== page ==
It can rightly be said that no program in the U.S. is more important to the financial well-being of our retirees than Social Security. An analysis conducted by the Center on Budget and Policy Priorities (CBPP) found that the mere presence of Social Security income pushed the senior poverty rate down to 8.8% (poverty was considered $11,367 or less in annual income in 2015). Without Social Security income, the CBPP estimated that the senior poverty rate would skyrocket to north of 40%.

Social Security is also a program that current and future retirees plan to lean on pretty heavily. Data directly from the Social Security Administration finds that 61% of current beneficiaries count on their monthly checks to provide for at least half of their monthly income. Meanwhile, a Gallup poll from April 2016 found that 29% of non-retirees expect Social Security to be a major source of income, and 50% expect it to be a minor source. Another way of looking at this data is, roughly four out of five of today's workers will need Social Security to make ends meet. 

A person holding a Social Security card.

Image source: Getty Images.

A lot of working Americans don't expect to receive anything from Social Security

But Social Security itself isn't in good shape. According to the 2016 report from the Social Security Board of Trustees, the program has a long-term (75-year) actuarial deficit of 2.66%, and is slated to begin paying out more in benefits than it generates in revenue by 2020. Further, the $2.85 trillion that was in the Trust's asset reserves as of the end of 2016 is expected to be completely gone by 2034. The Trustees believe that this absence of Social Security's excess cash could result in a benefits cut of up to 21% for current and future retirees.

But that's not how the public necessarily views Social Security's asset reserve depletion. Gallup's 2016 poll on Social Security found that 46% of respondents worry a "great deal" about Social Security's future, with another 25% saying they worry a "fair amount." Amazingly, this combined 71% is the lowest in more than a decade, but it's still indicative of the belief among retirees and non-retirees that Social Security is in big trouble.

More specifically, though, there's a rampant belief among today's working Americans that Social Security's asset reserve depletion means the program will not be there for them when they retire. A 2014 Pew Research Center poll of millennials found that 51% believed Social Security was headed toward bankruptcy, while Gallup's 2016 poll shows a fairly consistent number of respondents (near 50% or higher) who don't believe Social Security will pay them a benefit in retirement. You can see that in chart form below.

Roughly half of all non-retirees don't expect to receive anything from Social Security.

Data source: Gallup. Timeline not to scale. Chart by author.

Half of all working Americans have this wrong

Yet here's the really interesting statistic: Roughly half of all working Americans surveyed by Gallup between 1989 and 2015, a 26-year timespan, are completely wrong about the future path of Social Security. It'll never go bankrupt, and it will be paying benefits for many future generations of retirees to come.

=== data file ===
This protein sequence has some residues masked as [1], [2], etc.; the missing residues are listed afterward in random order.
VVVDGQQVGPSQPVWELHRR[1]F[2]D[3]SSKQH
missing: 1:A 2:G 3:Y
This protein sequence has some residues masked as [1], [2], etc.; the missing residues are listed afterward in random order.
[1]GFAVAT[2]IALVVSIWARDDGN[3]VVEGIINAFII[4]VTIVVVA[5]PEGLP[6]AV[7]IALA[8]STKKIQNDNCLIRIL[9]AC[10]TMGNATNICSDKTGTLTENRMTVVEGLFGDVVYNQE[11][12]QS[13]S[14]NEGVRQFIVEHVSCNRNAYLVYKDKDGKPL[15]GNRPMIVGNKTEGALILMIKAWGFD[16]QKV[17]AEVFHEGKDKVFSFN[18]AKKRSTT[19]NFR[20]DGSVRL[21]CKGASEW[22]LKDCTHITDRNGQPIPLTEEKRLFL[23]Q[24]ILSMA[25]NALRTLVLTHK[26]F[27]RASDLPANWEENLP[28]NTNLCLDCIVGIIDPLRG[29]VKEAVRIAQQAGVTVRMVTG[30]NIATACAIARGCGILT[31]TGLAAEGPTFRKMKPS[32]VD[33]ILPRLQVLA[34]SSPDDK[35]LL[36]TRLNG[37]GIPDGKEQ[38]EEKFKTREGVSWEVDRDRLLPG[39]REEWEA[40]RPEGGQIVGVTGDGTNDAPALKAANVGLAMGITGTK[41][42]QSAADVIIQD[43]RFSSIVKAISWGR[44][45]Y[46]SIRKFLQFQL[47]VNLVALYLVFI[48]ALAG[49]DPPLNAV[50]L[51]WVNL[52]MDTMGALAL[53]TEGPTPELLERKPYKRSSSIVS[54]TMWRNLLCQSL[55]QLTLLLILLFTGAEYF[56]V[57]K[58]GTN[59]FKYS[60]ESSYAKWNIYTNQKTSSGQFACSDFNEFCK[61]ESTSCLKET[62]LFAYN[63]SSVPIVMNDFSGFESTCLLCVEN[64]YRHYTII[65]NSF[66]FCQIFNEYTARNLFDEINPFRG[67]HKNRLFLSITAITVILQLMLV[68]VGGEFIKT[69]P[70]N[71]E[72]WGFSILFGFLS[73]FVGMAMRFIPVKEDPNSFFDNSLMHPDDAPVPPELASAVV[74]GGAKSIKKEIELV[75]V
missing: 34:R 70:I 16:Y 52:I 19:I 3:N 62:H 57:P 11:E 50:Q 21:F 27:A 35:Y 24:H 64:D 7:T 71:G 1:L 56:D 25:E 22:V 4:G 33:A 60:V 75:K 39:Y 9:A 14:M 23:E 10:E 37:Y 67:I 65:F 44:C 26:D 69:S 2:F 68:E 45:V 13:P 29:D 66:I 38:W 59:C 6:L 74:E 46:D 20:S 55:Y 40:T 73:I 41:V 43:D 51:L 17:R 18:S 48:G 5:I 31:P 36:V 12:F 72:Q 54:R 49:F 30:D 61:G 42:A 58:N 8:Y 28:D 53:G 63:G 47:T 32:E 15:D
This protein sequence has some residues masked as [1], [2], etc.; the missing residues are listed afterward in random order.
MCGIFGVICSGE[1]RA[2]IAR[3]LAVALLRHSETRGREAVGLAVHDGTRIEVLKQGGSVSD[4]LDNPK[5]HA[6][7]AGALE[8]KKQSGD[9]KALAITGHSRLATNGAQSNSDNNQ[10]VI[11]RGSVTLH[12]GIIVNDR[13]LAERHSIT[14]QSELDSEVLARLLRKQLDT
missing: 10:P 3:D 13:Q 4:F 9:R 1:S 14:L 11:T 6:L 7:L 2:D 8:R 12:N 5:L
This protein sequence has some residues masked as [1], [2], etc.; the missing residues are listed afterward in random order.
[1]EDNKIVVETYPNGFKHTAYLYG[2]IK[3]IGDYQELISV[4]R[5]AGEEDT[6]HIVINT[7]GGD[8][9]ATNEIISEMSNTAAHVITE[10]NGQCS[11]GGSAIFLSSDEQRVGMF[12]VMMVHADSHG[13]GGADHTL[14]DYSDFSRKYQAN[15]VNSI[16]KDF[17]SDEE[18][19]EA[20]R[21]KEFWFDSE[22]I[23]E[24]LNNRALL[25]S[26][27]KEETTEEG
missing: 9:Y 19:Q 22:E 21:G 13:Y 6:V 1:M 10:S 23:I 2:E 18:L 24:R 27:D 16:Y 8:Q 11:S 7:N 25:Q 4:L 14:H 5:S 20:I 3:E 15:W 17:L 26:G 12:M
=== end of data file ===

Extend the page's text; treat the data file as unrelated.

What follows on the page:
The Social Security program is funded in three ways: payroll taxes, interest earned on its asset reserves, and the taxation of benefits. The latter two play a relatively small role in revenue generation, with the taxation of benefits providing $31 billion of the $920 billion in revenue for the program in 2015, and interest accounting for $93 billion. Though it should be pointed out that interest income will disappear once the Trust's asset reserves are gone by 2034.

The bulk of funding for Social Security (more than 86%) comes from the 12.4% payroll tax on earned income. The responsibility of the payroll tax is often split down the middle between employers and employees, meaning if you work for someone else you'll pay 6.2%. The self-employed get stuck with the full 12.4% payroll tax.

Furthermore, the payroll tax only applies to earned income between $0.01 and $127,200 (as of 2017). Any earned income above this level is exempt from the payroll tax, albeit this maximum taxable earnings figure often adjusts upward with inflation.

Social Security cards atop a paycheck, highlighting payroll taxes taken out.

Image source: Getty Images.

What this means is that as long as Americans keep working, the payroll tax will continue to be collected, funneling revenue into Social Security. While it's very possible that benefits could be cut given the expected rise in the number of eligible retirees, the program will continue to generate revenue and disburse that revenue out to eligible seniors.

In other words, half of all Americans have been answering a question about whether Social Security will be there for them when they retire wrong for 26 years.

The good news is you will receive a benefit check from Social Security, assuming you have enough work credit to qualify. The bad news is there's a pretty decent chance your payout will be cut if Congress continues to sit on its laurels instead of fixing Social Security. What working Americans should really be focusing on are ways to distance themselves from relying heavily on Social Security income in retirement. This means focusing on budgeting, investing, and tax-planning.